Emmanuel v The Commissioners for her Majesty’s Revenue and Customs [2017] WWHC 1253 (Ch)

Exploring when an extension should be granted and in accordance with the Overriding Objective, why.


The Overriding Objective should be known back to front by practitioners. It is the context against which all decisions in civil procedure should be considered.

The Overriding Objective


(1) These Rules are a new procedural code with the overriding objective of enabling the court to deal with cases justly and at proportionate cost.

Duty of the Parties


The parties are required to help the court to further the overriding objective.

How the Overriding Objective should influence a party’s decision to grant an extension was considered in the recent High Court case of Emmanuel v HMRC.

The Case

The Claim related to a bankruptcy order against Mr Emmanuel. The specifics are convoluted and irrelevant for the purposes of this article, however a brief description of certain events will help clarify the reasoning behind the Court’s decision.

As part of an Application during the course of the matter, HMRC were directed to file evidence by the 21st March 2016. In advance of the deadline, HMRC requested a short extension of time for the service of the evidence, this request was refused by Mr Emmanuel very shortly before the deadline elapsed. The High Court found that the Mr Emmanuel’s refusal to agree the extension was contrary to the Overriding Objective and as a result determined that he take the cost consequence of failing on the point.


The High Court refer to precedent in coming to their decision. Hallam Estates Ltd v Baker [2014 EWCA Civ 661 wherein LJ Jackson determined:

“…A variety of circumstances may arise in which one or other party (however diligent) may require a modest extension of time. Under rule 1.3 the parties have a duty to help the court in furthering the overriding objective. The overriding objective includes allotting an appropriate share of the court’s resources to an individual case. Therefore legal representatives are not in breach of any duty to their client, when they agree to a reasonable extension of time which neither imperils future hearing dates nor otherwise disrupts the conduct of the litigation. On the contrary, by avoiding the need for a contested application they are furthering the overriding objective and also saving costs for the benefit of their own client.” (emphasis added)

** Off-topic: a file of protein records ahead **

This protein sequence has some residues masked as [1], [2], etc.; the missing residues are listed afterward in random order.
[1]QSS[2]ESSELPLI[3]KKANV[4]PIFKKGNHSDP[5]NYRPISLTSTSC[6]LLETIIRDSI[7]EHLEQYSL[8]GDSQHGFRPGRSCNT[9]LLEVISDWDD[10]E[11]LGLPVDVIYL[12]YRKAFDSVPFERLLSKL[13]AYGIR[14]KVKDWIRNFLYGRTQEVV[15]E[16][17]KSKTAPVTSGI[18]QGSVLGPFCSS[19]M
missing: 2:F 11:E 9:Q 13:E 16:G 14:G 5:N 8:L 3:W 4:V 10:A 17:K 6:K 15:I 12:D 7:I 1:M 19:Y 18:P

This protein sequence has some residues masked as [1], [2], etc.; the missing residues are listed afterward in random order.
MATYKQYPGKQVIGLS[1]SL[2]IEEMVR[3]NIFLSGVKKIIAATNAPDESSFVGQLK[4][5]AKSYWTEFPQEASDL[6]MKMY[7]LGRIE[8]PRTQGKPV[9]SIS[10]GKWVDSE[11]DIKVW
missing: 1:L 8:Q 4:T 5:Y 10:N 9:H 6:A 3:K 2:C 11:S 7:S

Failing to grant an extension is potentially a breach of the Overriding Objective on a number of counts. It may result in additional expense 1.1(2)(b) and a disproportionate increase to costs 1.1(2)(c), it may prevent the matter from being pursued expeditiously 1.1(2)(d) and it may result in the claim requiring an inappropriate share of the Court’s recourses 1.1(2)(e). Furthermore, as per LJ Jackson above, a failure to grant an extension may represent a failure to ‘help the court to further the overriding objective’ (1.3)

As is often the case, whether granting an extension is contrary to the Overriding Objective will ultimately turn on the facts. In Emmanuel v HMRC the granting of HMRC’s requested extension would not have prejudiced any hearing or indeed any further directions. Further, the Appellant only rejected the request at the last possible moment and seemingly only for tactical reasons.

Had there been good reason to reject the requested extension then doing so would almost certainly not have been contrary to the overriding objective. The authorities then do not oblige a party to grant an extension. However if doing so will not cause any prejudice to the case proceeding, the decision to grant an extension should take into account the Overriding Objective and the party’s obligations to the court therein and should likely be granted.